As far as the actual in-game setup? It’s received a full-on makeover as well, boasting the addition of a loadout system that completely changes the feel of the game. At your spawn, simply choose from the list to the right which class seems “perfect” for you. There are barebones weapon choices tied to each loadout, assigning an assault rifle, pistol, and two frags to get you going no matter which class you choose to go with, so that shouldn’t be a deciding factor. Be a Stalker to scramble enemy radar and turn invisible. The Airborne class’s jetpack lets you fly, if only for a short while. Stepping into the shoes of a Scout gives the gift of speed and brutality, via sprinting. A personal favorite of mine, it’s great for those of us who abused the Marathon perk of Call of Duty 4. Lastly, going with the Guard option provides you with a nearly impenetrable shield that deactivates after a short period of time. In team-based outings, your role as a Guard can prove to be invaluable, acting as “bait” so your team can get a leg up on the competition. Fortunately, an on-screen gauge keeps track of the ability’s usage and once it’s all gone, you’ll need to wait for it to build up once again, ensuring that little exploitation takes place.

Of course, with new gametypes, playlists, and various other niceties, you can expect to be tweaks made to the core Halo experience. And there are. Fan of the big bad BR? Say hello to the DMR, the Designated Marksman Rifle, which blows the beloved BR out of the water. Assassinations may now be performed by sneaking up on an opponent where a sweet miniature execution scene will be carried out, leaving your enemy dead on the ground. It’s a beautiful thing. The brand new Focus Rifle, an apparent love child of the deadly Sentinel Beam and a Jackal Sniper, allows you to pick jet-packing Spartans out of the air with the greatest of ease. The old stand-by, the grenade launcher, is particularly deadly. Plasma Launchers and Plasma Repeaters up the “alien” factor a notch, something previously elusive in the Halo mythos, dangerous and functional, if not a bit unwieldy. My personal favorite, the Needle Rifle, was my go-to gun for kill after kill, though I often went back to old faithful arms such as the energy sword, which is always good in a pinch. The new assortment of weapons is definitely something to get used to.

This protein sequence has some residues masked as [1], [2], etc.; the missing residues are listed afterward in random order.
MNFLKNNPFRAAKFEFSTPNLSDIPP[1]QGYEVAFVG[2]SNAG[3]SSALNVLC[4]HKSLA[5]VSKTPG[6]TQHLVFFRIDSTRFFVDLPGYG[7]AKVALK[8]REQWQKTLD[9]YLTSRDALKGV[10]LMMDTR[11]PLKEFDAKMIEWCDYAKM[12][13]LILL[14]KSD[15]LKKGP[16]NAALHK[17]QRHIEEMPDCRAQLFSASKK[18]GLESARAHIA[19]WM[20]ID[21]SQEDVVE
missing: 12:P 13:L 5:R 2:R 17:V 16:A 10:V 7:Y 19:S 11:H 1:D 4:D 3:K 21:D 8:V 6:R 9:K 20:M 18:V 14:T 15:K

Brand new control options, a gorgeous new highly defined finish on all the environments and players, and the updated feel to something undoubtedly classic makes Halo: Reach most certainly a game worth keeping on your radar. There’s something for both new and old players alike, and a simple retooling can sometimes make all the difference. Though the beta is now winding down to an end, there’s only a short amount of time to wait until the retail version hits stores shelves this fall. Suit up, and let’s go. I can’t wait to assassinate each and every one of you.

Comments are closed.